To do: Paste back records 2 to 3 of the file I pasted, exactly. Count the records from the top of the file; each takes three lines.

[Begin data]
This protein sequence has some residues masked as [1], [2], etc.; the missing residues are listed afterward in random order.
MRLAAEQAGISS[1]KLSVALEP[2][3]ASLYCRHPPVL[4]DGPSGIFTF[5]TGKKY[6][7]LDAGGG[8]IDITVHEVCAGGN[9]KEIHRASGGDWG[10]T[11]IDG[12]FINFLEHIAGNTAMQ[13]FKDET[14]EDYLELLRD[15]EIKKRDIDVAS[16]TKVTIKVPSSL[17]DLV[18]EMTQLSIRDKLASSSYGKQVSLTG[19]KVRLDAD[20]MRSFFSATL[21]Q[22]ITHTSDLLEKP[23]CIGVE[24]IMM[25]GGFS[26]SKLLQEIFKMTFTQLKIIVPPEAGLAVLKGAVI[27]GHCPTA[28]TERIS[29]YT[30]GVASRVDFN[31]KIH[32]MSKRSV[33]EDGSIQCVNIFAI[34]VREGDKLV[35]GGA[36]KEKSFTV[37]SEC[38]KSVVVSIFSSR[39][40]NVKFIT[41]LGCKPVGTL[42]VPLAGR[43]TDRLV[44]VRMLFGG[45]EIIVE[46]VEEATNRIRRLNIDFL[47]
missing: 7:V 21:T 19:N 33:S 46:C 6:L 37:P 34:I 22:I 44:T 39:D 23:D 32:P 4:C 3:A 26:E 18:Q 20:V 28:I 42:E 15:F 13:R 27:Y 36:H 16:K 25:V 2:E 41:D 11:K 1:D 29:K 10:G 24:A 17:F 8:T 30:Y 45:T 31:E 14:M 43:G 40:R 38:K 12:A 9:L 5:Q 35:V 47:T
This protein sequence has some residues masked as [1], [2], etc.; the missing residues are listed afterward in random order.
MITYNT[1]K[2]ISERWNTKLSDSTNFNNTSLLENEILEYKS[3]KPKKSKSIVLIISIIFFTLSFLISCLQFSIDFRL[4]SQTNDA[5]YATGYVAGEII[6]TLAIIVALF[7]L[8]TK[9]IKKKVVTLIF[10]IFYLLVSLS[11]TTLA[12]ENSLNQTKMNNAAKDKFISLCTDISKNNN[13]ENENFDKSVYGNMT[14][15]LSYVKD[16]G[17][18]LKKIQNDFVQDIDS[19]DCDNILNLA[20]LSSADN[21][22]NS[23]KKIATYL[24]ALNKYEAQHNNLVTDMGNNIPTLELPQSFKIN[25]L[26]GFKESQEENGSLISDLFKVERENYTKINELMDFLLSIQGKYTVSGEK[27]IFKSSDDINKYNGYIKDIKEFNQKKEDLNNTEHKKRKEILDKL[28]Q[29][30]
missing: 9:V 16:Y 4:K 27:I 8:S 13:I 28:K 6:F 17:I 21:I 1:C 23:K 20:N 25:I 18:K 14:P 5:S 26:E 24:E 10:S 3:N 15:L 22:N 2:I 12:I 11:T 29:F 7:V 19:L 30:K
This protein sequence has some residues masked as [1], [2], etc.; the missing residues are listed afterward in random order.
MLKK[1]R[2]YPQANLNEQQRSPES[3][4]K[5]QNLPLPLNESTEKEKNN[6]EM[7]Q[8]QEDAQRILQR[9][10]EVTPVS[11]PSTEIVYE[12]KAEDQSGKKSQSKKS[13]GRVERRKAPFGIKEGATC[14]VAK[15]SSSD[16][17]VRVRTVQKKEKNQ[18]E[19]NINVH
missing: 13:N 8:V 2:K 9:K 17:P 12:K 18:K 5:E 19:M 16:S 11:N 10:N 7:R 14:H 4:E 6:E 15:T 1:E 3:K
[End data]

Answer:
This protein sequence has some residues masked as [1], [2], etc.; the missing residues are listed afterward in random order.
MITYNT[1]K[2]ISERWNTKLSDSTNFNNTSLLENEILEYKS[3]KPKKSKSIVLIISIIFFTLSFLISCLQFSIDFRL[4]SQTNDA[5]YATGYVAGEII[6]TLAIIVALF[7]L[8]TK[9]IKKKVVTLIF[10]IFYLLVSLS[11]TTLA[12]ENSLNQTKMNNAAKDKFISLCTDISKNNN[13]ENENFDKSVYGNMT[14][15]LSYVKD[16]G[17][18]LKKIQNDFVQDIDS[19]DCDNILNLA[20]LSSADN[21][22]NS[23]KKIATYL[24]ALNKYEAQHNNLVTDMGNNIPTLELPQSFKIN[25]L[26]GFKESQEENGSLISDLFKVERENYTKINELMDFLLSIQGKYTVSGEK[27]IFKSSDDINKYNGYIKDIKEFNQKKEDLNNTEHKKRKEILDKL[28]Q[29][30]
missing: 9:V 16:Y 4:K 27:I 8:S 13:I 28:K 6:F 17:I 21:I 1:C 23:K 20:N 25:I 18:K 14:P 5:S 26:E 24:E 10:S 3:N 15:L 22:N 2:I 12:I 11:T 29:F 7:V 19:L 30:K
This protein sequence has some residues masked as [1], [2], etc.; the missing residues are listed afterward in random order.
MLKK[1]R[2]YPQANLNEQQRSPES[3][4]K[5]QNLPLPLNESTEKEKNN[6]EM[7]Q[8]QEDAQRILQR[9][10]EVTPVS[11]PSTEIVYE[12]KAEDQSGKKSQSKKS[13]GRVERRKAPFGIKEGATC[14]VAK[15]SSSD[16][17]VRVRTVQKKEKNQ[18]E[19]NINVH
missing: 13:N 8:V 2:K 9:K 17:P 12:K 18:K 5:E 19:M 16:S 11:N 10:N 7:R 14:H 4:E 6:E 15:T 1:E 3:K